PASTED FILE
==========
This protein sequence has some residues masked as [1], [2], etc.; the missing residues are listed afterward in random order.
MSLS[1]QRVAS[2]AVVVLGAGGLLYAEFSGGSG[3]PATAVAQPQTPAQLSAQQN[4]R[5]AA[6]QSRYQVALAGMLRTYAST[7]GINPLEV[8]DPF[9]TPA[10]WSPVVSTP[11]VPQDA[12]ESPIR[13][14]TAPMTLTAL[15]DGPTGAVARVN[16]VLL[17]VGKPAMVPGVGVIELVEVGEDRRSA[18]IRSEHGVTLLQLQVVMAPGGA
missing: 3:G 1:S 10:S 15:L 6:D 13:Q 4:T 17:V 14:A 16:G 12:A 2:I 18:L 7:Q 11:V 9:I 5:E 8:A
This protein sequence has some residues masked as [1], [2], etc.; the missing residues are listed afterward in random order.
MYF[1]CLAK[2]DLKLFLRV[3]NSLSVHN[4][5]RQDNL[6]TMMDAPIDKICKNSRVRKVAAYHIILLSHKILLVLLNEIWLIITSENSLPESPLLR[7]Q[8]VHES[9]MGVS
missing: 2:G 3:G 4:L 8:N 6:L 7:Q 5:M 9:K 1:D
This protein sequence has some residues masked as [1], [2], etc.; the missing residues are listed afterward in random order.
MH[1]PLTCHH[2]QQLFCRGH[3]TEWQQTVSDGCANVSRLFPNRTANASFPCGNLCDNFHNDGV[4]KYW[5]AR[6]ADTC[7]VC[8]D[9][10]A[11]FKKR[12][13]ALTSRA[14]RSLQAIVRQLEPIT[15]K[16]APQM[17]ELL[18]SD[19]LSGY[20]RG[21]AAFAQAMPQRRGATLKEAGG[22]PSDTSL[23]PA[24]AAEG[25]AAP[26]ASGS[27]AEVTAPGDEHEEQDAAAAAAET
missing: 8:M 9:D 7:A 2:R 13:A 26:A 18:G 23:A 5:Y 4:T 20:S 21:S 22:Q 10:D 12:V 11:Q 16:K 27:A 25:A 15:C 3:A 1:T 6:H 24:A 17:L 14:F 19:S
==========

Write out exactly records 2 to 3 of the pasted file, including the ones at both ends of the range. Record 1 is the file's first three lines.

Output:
This protein sequence has some residues masked as [1], [2], etc.; the missing residues are listed afterward in random order.
MYF[1]CLAK[2]DLKLFLRV[3]NSLSVHN[4][5]RQDNL[6]TMMDAPIDKICKNSRVRKVAAYHIILLSHKILLVLLNEIWLIITSENSLPESPLLR[7]Q[8]VHES[9]MGVS
missing: 2:G 3:G 4:L 8:N 6:L 7:Q 5:M 9:K 1:D
This protein sequence has some residues masked as [1], [2], etc.; the missing residues are listed afterward in random order.
MH[1]PLTCHH[2]QQLFCRGH[3]TEWQQTVSDGCANVSRLFPNRTANASFPCGNLCDNFHNDGV[4]KYW[5]AR[6]ADTC[7]VC[8]D[9][10]A[11]FKKR[12][13]ALTSRA[14]RSLQAIVRQLEPIT[15]K[16]APQM[17]ELL[18]SD[19]LSGY[20]RG[21]AAFAQAMPQRRGATLKEAGG[22]PSDTSL[23]PA[24]AAEG[25]AAP[26]ASGS[27]AEVTAPGDEHEEQDAAAAAAET
missing: 8:M 9:D 7:A 2:R 13:A 26:A 18:G 23:A 5:Y 4:T 20:S 21:S 22:Q 10:D 12:V 11:Q 16:K 27:A 25:A 15:C 3:A 1:T 6:H 24:A 17:L 14:F 19:S